Window for Criminal Justice Reform Closing in Congress
It’s one of the few issues with bipartisan support in Washington. But for several reasons, the chances for change this year are dwindling.
John Cornyn has been hoping to take a Texas approach to crime nationwide. Currently the second-ranking Republican in the U.S. Senate, Cornyn previously served as a judge and state attorney general. Like many people, he’s been impressed with the steps his law-and-order state has taken to address issues such as sentencing and re-entry. “Texas has actually in recent years closed three prison systems, and crime has not spiked,” Cornyn said in a speech on the Senate floor last year.
Criminal justice reforms are being pushed at the federal level by actors from across the political spectrum -- from the American Civil Liberties Union to the Obama administration to the Koch brothers. It appears to be the rare issue that might not only pass in Congress, but do so with bipartisan support.
That could still happen, but chances are starting to look slim. “The prospects do seem to be getting dimmer by the day,” says Adam Gelb, public safety director with the Pew Charitable Trusts.
Cornyn co-sponsored a bill that would reduce the number of crimes subject to mandatory minimum prison sentences, while providing judges with greater discretion. It was approved on a 15-5 committee vote last fall, while a package of related legislation sailed through a House committee.
In some ways, the House package was more ambitious. But it also contained a policy change regarding mens rea, a legal formulation that in this context would have the effect of shielding corporations from prosecution in some circumstances. That’s a nonstarter for Democrats, putting bipartisan harmony at risk. “For many members, it’s increasingly their position that mens rea and sentencing reform have to be part of one package,” says Marc Mauer, executive director of the Sentencing Project. “If that’s the case, it’s going to be difficult to get it through. It’s not clear there’s a compromise position that will readily work for both sides.”
Even where there’s agreement, there’s still considerable nervousness among politicians about casting any vote that might appear to give criminals a break, especially in an election year. It’s not at all certain, given the atmosphere in Washington, that members of the two parties are willing to hold hands and take this risk together. Some conservatives such as GOP Sen. Tom Cotton of Arkansas have publicly expressed doubts about the wisdom of proceeding with a bill that would lead to the release of felons. “Unfortunately, it’s caught up in the same sort of tribalism that takes over all our policymaking in the U.S.,” says Glenn Martin, president of JustLeadershipUSA, which advocates for policies to cut incarceration rates.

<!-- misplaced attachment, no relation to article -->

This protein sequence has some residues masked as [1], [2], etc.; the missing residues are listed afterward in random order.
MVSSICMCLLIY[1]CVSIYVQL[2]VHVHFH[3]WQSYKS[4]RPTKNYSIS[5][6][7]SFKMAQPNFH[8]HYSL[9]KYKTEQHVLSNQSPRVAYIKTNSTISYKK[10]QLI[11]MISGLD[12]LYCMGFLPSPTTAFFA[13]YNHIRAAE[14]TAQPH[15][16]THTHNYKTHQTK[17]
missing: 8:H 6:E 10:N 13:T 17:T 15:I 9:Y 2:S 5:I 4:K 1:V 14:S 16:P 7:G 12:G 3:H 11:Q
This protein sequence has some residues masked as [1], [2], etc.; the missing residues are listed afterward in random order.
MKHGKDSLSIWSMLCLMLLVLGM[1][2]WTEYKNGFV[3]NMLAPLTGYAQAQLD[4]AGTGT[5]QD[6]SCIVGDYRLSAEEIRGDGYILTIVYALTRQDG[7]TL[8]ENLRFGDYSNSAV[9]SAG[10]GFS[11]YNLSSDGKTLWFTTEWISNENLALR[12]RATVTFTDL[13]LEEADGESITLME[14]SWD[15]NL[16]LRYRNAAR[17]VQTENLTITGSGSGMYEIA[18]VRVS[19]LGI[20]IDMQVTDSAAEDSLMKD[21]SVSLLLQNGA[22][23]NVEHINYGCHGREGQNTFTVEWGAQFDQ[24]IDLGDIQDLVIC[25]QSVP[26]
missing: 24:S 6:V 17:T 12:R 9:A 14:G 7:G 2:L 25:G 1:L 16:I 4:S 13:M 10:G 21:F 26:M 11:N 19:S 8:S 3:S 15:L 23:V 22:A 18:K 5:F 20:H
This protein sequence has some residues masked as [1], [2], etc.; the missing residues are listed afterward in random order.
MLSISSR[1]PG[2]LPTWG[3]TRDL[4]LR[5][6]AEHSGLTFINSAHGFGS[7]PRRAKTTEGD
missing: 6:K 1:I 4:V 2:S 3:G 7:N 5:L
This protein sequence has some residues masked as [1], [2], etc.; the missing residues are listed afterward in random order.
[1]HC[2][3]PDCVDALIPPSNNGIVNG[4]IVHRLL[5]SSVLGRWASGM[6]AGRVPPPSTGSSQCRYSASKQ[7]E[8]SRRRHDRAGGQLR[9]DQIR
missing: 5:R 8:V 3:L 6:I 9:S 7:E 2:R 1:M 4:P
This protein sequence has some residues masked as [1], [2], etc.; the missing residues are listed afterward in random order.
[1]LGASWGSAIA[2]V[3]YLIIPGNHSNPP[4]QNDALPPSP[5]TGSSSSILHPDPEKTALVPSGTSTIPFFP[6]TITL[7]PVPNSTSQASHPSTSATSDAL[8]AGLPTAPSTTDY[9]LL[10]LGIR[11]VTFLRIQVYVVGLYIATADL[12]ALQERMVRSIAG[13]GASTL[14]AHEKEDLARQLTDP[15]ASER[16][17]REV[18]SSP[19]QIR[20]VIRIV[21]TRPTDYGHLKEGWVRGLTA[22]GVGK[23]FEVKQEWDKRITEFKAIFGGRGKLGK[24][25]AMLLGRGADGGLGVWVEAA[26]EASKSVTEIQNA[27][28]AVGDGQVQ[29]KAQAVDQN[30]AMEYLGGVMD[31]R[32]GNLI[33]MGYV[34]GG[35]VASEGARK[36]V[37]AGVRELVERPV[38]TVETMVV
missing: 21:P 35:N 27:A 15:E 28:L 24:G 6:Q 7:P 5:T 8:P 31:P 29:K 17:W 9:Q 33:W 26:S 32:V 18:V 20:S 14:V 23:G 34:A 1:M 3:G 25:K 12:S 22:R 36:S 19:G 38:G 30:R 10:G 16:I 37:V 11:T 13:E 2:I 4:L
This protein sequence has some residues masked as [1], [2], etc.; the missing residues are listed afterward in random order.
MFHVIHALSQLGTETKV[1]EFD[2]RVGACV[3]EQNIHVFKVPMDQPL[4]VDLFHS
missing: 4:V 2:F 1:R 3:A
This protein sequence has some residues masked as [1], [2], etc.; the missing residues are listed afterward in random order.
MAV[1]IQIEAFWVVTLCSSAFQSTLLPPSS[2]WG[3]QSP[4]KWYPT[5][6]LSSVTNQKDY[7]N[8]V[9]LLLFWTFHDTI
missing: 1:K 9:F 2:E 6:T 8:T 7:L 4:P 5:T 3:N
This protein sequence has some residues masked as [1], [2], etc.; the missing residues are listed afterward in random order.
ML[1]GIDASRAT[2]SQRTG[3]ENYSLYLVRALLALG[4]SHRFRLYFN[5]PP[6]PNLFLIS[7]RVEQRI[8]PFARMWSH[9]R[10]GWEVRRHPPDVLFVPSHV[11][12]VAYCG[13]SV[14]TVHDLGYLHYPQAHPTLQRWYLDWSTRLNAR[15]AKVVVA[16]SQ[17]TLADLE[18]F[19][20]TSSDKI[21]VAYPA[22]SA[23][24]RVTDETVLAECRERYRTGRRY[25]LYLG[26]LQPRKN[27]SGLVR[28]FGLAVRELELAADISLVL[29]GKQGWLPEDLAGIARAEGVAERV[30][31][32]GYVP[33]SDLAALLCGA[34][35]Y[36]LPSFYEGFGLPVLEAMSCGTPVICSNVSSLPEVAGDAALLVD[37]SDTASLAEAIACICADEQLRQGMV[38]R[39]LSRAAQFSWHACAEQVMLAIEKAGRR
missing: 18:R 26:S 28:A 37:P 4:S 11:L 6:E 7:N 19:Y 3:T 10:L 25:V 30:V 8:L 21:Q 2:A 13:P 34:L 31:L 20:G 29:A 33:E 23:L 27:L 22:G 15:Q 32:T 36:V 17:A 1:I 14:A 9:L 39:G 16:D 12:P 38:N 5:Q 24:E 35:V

In response, congressional leaders have grown more hesitant -- including Cornyn. After Cotton raised his objections in January, Cornyn, wearing his leadership hat, said, “It is not the kiss of death if you don’t do this in 2016.”
There certainly have been plenty of bills that have taken years and years to work through the maze on Capitol Hill. If federal criminal justice reform is an idea whose time has come, it will get its vote -- if not this year, then sometime in the foreseeable future. Cornyn is not the only member of Congress who’s been inspired by success stories from his home state. More than half the states have passed laws in the past decade addressing sentencing and re-entry programs. “If Congress doesn’t act,” says Gelb, “it will be swimming against a very strong tide in the states.”
In the meantime, states will likely continue on their own, but “the symbolic value of federal legislation is very important,” Mauer says. “There’s been no shortage of research showing we use corrections excessively, but it’s a political climate that’s been nervous about reform legislation.”